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If we multiply this across the health insurance sector, the detrimental impact on our NHS is likely to be far greater than the income that the Government will generate from the extra 4% of taxation on health insurance.

The Government is looking to improve productivity rates within businesses, so this seems to be a complete anomaly. Businesses should be encouraged to offer healthcare insurance to their employees, not put off from doing so by adding a tax uplift.

Business productivity across the UK will be affected as absenteeism increases due to health issues,  resulting in a negative impact on the long-term economic well-being of the nation.

I fully appreciate that the Government needs to generate extra revenues to enable it to move from deficit to surplus. But I strongly believe that the health insurance sector being impacted by the increase in insurance premium tax is an unintended consequence of health insurance being classed under the general insurance umbrella.

It’s deeply disappointing, as the Government has brought in some really intelligent initiatives encouraging firms to look after the health and well-being of their staff.

Real business benefit

This theme also resonates with businesses. Recently, we worked with the CBI to produce its Getting Better: Workplace Health as a Business Issue report, highlighting how investing in the well-being of employees has real business benefits.

I am therefore calling on the Chancellor to exempt health insurance from insurance premium tax in the same way that life insurance, critical illness and income protection insurance remain exempt.

Making healthcare exempt will help all of us to provide health insurance for our staff and customers and make our businesses more productive. It will also support our NHS by reducing demand on it and offer preventive care as well as treatment. And, finally, it will help us to enjoy healthier lives.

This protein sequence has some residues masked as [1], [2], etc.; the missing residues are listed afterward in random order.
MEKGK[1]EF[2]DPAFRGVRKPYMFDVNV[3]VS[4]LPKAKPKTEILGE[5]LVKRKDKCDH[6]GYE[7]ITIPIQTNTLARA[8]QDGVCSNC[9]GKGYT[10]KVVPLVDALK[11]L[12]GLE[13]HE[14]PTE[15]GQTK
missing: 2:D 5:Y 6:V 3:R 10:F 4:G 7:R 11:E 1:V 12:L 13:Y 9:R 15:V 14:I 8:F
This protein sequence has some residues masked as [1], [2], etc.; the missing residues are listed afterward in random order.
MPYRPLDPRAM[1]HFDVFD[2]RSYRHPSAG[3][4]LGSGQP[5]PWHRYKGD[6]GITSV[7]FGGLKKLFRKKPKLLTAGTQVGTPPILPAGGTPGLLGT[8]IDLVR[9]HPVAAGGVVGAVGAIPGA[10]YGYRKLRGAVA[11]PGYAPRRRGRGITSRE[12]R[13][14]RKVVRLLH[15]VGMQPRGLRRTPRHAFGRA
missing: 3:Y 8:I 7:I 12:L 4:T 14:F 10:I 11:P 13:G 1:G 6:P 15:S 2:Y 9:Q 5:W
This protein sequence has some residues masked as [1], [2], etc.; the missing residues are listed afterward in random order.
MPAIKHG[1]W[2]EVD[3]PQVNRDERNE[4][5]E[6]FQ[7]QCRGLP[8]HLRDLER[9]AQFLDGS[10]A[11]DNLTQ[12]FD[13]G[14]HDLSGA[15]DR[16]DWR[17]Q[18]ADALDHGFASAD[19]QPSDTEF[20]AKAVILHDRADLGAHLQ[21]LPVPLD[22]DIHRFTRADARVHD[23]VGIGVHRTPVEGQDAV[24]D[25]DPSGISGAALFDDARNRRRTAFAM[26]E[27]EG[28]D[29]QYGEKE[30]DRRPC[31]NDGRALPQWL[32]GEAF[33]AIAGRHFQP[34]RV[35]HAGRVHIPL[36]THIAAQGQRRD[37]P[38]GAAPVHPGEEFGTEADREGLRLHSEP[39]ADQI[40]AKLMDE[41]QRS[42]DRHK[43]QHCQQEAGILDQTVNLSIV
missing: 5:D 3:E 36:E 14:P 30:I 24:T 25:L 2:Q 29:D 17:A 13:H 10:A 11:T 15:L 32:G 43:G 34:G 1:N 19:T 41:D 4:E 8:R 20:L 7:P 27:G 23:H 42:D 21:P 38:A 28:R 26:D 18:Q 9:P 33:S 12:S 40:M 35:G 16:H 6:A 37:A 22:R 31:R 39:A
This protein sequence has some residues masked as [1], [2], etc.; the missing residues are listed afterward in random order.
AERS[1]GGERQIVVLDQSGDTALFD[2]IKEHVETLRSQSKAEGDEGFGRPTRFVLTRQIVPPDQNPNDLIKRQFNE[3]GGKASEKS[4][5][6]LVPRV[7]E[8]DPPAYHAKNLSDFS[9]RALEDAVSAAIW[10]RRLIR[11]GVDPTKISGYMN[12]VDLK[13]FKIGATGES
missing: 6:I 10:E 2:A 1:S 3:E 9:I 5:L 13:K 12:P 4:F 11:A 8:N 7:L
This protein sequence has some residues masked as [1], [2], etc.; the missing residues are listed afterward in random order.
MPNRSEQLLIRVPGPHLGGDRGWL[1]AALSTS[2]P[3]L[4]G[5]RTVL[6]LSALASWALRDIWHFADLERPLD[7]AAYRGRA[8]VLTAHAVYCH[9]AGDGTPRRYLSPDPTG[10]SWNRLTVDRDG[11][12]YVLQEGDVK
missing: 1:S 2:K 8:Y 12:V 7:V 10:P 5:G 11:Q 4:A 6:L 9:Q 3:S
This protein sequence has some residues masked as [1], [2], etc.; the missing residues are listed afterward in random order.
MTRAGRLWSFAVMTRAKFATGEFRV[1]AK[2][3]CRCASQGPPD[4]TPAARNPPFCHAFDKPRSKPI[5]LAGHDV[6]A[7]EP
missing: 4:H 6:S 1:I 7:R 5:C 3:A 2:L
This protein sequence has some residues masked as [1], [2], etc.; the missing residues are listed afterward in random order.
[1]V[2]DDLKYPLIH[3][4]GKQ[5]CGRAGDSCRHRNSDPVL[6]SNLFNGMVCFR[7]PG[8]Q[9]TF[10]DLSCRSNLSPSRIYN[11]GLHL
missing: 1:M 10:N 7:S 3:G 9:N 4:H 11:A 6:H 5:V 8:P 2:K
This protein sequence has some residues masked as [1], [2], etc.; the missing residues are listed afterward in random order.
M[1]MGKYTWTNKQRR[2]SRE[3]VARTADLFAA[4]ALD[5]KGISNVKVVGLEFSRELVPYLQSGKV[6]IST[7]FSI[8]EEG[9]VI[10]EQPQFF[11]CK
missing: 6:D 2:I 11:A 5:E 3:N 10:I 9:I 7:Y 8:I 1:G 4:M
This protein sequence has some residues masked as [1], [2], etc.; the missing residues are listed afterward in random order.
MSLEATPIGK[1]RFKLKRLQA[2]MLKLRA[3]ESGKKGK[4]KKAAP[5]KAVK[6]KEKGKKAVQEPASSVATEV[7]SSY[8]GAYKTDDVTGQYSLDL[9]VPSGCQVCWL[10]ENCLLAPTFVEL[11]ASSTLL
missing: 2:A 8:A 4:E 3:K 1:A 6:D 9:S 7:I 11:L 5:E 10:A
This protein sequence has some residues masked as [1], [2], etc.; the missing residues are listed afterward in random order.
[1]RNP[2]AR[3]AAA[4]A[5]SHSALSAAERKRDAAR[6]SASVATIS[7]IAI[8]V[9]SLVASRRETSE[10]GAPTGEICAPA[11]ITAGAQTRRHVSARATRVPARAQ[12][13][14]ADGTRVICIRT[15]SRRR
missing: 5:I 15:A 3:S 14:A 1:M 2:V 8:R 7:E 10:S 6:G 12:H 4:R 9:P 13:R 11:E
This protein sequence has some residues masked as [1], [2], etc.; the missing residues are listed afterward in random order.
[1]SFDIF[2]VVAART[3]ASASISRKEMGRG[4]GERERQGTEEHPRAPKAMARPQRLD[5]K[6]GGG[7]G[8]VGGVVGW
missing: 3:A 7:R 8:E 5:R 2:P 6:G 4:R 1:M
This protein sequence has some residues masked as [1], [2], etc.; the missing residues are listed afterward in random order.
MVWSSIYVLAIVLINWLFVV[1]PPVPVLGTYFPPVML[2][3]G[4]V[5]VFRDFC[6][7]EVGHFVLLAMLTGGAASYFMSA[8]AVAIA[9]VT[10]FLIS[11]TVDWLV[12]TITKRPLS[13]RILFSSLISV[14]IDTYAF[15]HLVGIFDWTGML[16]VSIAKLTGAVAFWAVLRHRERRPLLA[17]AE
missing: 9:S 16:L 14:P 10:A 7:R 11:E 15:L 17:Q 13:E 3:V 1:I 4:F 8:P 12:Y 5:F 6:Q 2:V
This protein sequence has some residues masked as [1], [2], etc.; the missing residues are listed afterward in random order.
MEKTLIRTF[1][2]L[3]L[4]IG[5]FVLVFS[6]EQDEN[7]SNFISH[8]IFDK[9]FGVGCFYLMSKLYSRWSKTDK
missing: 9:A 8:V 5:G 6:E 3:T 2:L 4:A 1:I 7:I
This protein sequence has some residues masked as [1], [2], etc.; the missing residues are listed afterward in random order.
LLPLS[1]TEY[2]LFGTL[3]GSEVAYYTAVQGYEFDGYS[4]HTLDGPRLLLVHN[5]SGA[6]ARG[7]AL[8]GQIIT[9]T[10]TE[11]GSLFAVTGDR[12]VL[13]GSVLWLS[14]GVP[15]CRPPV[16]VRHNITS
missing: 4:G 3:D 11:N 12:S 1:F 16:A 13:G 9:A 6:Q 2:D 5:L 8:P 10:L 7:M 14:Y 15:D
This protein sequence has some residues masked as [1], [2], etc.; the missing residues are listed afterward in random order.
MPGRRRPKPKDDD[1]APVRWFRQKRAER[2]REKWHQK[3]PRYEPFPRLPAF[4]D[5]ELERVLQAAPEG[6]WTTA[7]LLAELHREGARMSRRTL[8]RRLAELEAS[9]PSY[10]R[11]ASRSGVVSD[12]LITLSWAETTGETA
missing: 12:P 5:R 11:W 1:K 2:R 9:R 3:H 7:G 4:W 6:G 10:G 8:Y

I have written to the Chancellor setting out the logic for making health insurance exempt for insurance premium tax purposes. I have met with the Treasury. But the overriding requirement to deal with the deficit appears to sit above sense at the moment.

In the response from the Treasury, they stated that the increase is not an extra cost for the customer, but for the insurance company. This is like saying that we do not pay VAT on restaurant meals – the restaurant meets the cost.

It demonstrates a lack of appreciation of the insurance sector. With VAT, you can set it against any VAT that you pay, but with insurance premium tax, it is not possible to reclaim the tax paid. It is met in full by the customer.

I am encouraged that others in the health plan sector are aligning with our campaign. We will be circulating further news about our joint campaign shortly.

Adapted from a speech given to the Association of Medical Insurers and Intermediaries